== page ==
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Originally published: Common Sense
Several weeks ago, I finished my first year of medical school and began the arborous drive from Kansas City, Missouri, to California for a summer research position. When I was just six minutes away from my destination, my car of 21 years decided to break down. It is important to note that I am studying in the United States as an international student from Canada, and despite growing up as a neighbor from the north, much of the U.S. and its various systems are foreign to me.
As midnight approached and the smoke started billowing out of the front bonnet, I found myself pulling off to the side of the road in a city unfamiliar to myself. I quickly took all the essential paperwork from my vehicle – F1-student visa, passport, insurance papers – and found a rock a safe distance away, where I proceeded to call my parents and quickly realized how clueless I was in navigating what to do next.
The following day, in the early hours of the morning, a tow truck transported my car to the nearest dealership, where the diagnosis was made that I had injured the radiator driving through an extreme heatwave. The vehicle's internal damage wasn't worth the cost of repairs, and so began the days of paperwork and arduous tasks to find a new car. Much of this headache included learning about the processes trying to purchase a vehicle as an international student, surrender my Canadian license plate, change insurance companies, and finding a way to scrap an unwanted foreign car with an odometer tainted in kilometers rather than miles.
What is considered common sense to someone from the United States is not what is considered to be general knowledge to someone international. Having to explain why I did not have a social security number and uncovering the process to obtain one proved to require more effort than some of my classes in medical school. I had to do the research not only for myself but also for those attempting to help me. In uncharted territory, stuck in an endless feedback loop of frustrating conversations, I couldn't help but think of the ironic similarity to the U.S. healthcare system.
If I had an accident and end up in the emergency room, I wouldn't even know what would be considered good practice. Do I have to pay before you treat me? Yes, I have insurance, but what does that mean? Am I supposed to learn about this in medical school, or does it come naturally over the years as you spend time in a hospital? When do these essential details become common sense as I continue on the trajectory from student to doctor?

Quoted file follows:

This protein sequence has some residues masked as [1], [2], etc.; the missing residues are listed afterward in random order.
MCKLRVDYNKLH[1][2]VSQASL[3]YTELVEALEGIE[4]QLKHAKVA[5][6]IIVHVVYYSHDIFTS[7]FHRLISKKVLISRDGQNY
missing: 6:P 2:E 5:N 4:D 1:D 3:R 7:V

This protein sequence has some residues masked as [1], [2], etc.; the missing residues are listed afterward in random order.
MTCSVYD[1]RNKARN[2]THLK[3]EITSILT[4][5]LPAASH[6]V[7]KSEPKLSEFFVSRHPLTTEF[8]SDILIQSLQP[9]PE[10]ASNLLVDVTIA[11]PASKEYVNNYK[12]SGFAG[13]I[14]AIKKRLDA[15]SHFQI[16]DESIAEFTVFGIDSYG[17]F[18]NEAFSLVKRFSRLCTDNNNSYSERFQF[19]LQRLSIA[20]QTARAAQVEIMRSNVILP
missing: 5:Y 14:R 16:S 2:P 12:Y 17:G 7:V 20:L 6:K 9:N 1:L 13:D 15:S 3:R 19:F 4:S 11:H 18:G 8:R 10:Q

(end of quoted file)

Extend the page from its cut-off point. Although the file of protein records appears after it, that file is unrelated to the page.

As I advance in my medical training, I have good faith that I will slowly learn these various processes; however, I often question how disorientating this might seem to a patient unfamiliar with a country's medical system. How often do they experience distress and uncertainty due to a lack of knowledge that others have subconsciously acquired by growing up within the U.S.? It was reported in 2018 that more than 44.7 million immigrants lived in the United States.1 Although I am not an immigrant per se, I would speculate that this would indicate that there is a sizable population just as lost and confused as myself when it comes to navigating these systems both within and outside of healthcare. My car experience taught me that despite English being my first language, being well educated, and growing up in a country that is arguably culturally similar to the United States, I still had an element of vulnerability. Most of the newly-discovered tasks I encountered seemed like a different language and left me feeling like I didn't have full control of my situation. Taking into consideration a patient's perspective, I can only begin to imagine how troubling this must be, especially when we start to consider differences in language, cultural, and past experience regarding medical care.
We are taught as medical students not to use medical jargon when communicating with standardized patients. This rule is implemented so that we don't overwhelm the patient with words that they may not understand; however, I never considered that even if everything was explained in lay terminology, the process may still not be intuitive. As physicians, we need to consider this as a part of our efforts better to improve immigrant status as a social determinant of health. It has long been established that immigrants have higher morbidity and mortality rates than their non-immigrant counterparts. These poorer health outcomes can be attributed to various factors such as lower English proficiency, socioeconomic status, marginalization, and inferior treatment on behalf of the practicing healthcare personnel.2
It is often overlooked that navigating a system unfamiliar to oneself can be intimidating, and this can be a deterrent when seeking treatment, leading to less access to care. This experience has taught me the need to be respectful, patient, and empathetic with our communication as a healthcare team because what may be common knowledge to one person isn't necessarily common knowledge to another.
- Batalova J, Blizzard B, Bolter J. Frequently Requested Statistics on Immigrants and Immigration in the United States [Internet]. The Online Journal of the Migration Policy Institute. 2020. Available from: https://www.migrationpolicy.org/article/frequently-requested-statistics-immigrants-and-immigration-united-states
- Derose KP, Escarce JJ, Lurie N. Immigrants And Health Care: Sources Of Vulnerability. Health Aff (Millwood). 2007 Sep;26(5):1258–68.